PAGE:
r the third consecutive year, the Padres will start an over-30 shortstop on opening day. This time, the club has turned to Erick Aybar in hopes of finding some stability at a perennially vexing position.
Aybar, who entered camp as a non-roster invitee, was added to the 40-man roster Tuesday, filling the spot that had been vacated with the release of pitcher Paul Clemens.
The move had been expected. Aybar, 33, has outplayed Luis Sardinas, 23, throughout the spring, and the latter was recently informed he would begin competing for a utility role. While Sardinas’ future with the organization is now unclear, Aybar follows Clint Barmes and Alexei Ramirez as past-their-prime veterans asked to help steady the Padres’ infield.
“First and foremost, thanks to the organization for this opportunity,” Aybar said through an interpreter. “They believed in me, which is really great. As far as this opportunity, I feel like we’ve got a lot of really young players with a lot of talent. That doesn’t necessarily put us behind in any way, but I think people could be surprised. We can go to battle with these guys.”
With more than 10 years of major league service time, Aybar is by far the Padres’ most experienced position player. He spent nearly a decade as a reliable contributor for the Angels, making his first and only All-Star team in 2014.
In 2015, Aybar experienced a significant decline, particularly on defense. After the season, the Angels traded him to the Braves. He spent last year with Atlanta and Detroit, hitting .243 and finishing with minus-1.2 wins above replacement, a career low.
While Aybar is seeking a rebound in personal performance, he has been lauded for his mentorship of younger teammates, including Sardinas, who had been his primary competition for a job.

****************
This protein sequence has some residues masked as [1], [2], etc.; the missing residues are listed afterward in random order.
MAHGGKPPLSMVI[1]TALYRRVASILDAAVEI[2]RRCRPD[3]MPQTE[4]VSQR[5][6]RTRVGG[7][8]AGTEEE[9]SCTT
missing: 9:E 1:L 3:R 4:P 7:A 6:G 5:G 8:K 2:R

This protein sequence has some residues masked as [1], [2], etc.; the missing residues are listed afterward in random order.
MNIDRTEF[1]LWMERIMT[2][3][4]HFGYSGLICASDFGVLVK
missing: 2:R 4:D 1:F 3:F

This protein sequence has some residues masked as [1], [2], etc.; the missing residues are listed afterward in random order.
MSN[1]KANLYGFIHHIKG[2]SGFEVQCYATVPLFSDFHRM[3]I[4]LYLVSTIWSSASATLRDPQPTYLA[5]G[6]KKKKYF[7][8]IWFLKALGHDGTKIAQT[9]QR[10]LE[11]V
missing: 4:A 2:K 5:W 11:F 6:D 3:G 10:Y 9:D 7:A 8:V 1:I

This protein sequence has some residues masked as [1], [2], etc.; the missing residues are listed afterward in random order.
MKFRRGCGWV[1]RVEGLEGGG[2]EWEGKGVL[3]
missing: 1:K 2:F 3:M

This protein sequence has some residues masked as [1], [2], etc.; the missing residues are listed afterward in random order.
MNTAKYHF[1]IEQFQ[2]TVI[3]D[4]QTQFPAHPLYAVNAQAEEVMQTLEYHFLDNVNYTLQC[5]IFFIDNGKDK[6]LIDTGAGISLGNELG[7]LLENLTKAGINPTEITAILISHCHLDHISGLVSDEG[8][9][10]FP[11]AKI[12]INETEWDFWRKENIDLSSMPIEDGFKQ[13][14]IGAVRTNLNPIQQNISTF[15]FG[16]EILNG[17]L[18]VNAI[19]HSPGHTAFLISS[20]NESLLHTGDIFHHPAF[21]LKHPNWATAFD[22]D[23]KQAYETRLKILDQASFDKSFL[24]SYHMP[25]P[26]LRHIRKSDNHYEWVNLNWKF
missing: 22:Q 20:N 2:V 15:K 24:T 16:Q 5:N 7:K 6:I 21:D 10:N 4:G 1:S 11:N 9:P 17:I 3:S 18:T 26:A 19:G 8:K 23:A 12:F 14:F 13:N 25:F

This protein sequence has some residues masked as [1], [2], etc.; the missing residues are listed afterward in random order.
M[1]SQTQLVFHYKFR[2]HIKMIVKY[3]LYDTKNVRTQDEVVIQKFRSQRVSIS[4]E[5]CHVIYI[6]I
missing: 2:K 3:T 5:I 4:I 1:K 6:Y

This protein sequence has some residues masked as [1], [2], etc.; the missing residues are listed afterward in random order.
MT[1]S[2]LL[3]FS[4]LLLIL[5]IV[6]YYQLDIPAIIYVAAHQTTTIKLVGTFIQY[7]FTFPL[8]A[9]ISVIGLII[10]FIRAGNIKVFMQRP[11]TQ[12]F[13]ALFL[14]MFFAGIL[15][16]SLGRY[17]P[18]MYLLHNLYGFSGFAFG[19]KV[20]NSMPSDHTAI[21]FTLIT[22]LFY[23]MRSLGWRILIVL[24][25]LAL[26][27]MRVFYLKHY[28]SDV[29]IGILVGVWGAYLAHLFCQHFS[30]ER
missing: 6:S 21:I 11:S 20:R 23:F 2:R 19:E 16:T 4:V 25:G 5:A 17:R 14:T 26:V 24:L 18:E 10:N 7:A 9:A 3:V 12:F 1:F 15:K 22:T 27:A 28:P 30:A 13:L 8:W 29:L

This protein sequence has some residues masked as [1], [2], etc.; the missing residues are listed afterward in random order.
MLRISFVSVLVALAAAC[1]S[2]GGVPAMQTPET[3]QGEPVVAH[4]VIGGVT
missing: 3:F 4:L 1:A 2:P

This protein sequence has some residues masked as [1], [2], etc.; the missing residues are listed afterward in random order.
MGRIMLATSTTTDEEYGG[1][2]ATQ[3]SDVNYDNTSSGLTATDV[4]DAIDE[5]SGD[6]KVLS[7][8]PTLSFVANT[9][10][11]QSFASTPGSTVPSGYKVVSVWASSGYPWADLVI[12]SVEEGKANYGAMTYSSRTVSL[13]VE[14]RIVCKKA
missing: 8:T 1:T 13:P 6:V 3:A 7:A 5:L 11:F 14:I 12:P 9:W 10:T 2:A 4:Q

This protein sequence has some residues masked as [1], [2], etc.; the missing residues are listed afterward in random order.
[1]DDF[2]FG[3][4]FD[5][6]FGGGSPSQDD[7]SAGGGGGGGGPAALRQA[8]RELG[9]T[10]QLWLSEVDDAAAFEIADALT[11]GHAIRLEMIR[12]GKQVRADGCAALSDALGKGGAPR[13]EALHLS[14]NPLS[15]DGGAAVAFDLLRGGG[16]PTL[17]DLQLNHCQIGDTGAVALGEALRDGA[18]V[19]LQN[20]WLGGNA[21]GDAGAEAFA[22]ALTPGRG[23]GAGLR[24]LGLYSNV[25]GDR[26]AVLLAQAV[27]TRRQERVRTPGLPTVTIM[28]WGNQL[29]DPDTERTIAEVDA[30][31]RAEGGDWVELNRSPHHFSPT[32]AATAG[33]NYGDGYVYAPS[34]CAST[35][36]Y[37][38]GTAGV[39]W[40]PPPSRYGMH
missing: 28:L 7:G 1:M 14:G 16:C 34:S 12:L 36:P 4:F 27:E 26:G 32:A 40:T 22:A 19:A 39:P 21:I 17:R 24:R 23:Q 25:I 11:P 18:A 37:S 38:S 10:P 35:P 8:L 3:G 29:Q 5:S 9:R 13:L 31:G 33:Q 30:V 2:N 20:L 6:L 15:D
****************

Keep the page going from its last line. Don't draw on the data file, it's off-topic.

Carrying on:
“It’s really great to have the chance to work with so many guys with so much talent, because I haven’t had that in a long time, I haven’t been around such a young group,” Aybar said. “First and foremost, I’m going to go out there and do my work, work hard.”
Said Padres manager Andy Green: “We like a lot of the intangibles he brings. We like the way he plays the game. I think he’s competed well in spring training with the bat in his hands, and he’s been the stabilizer at short we’ve been looking for. How many games he plays this year will be dictated by how well he plays, but he’s going to be our guy starting the year.”
In terms of actual stability, recent trends have been unkind to the Padres. For Barmes, 2015 turned out to be his final major league season before retirement. Ramirez was released by San Diego in September and, besides a season-ending stint with Tampa Bay, has not signed with another organization.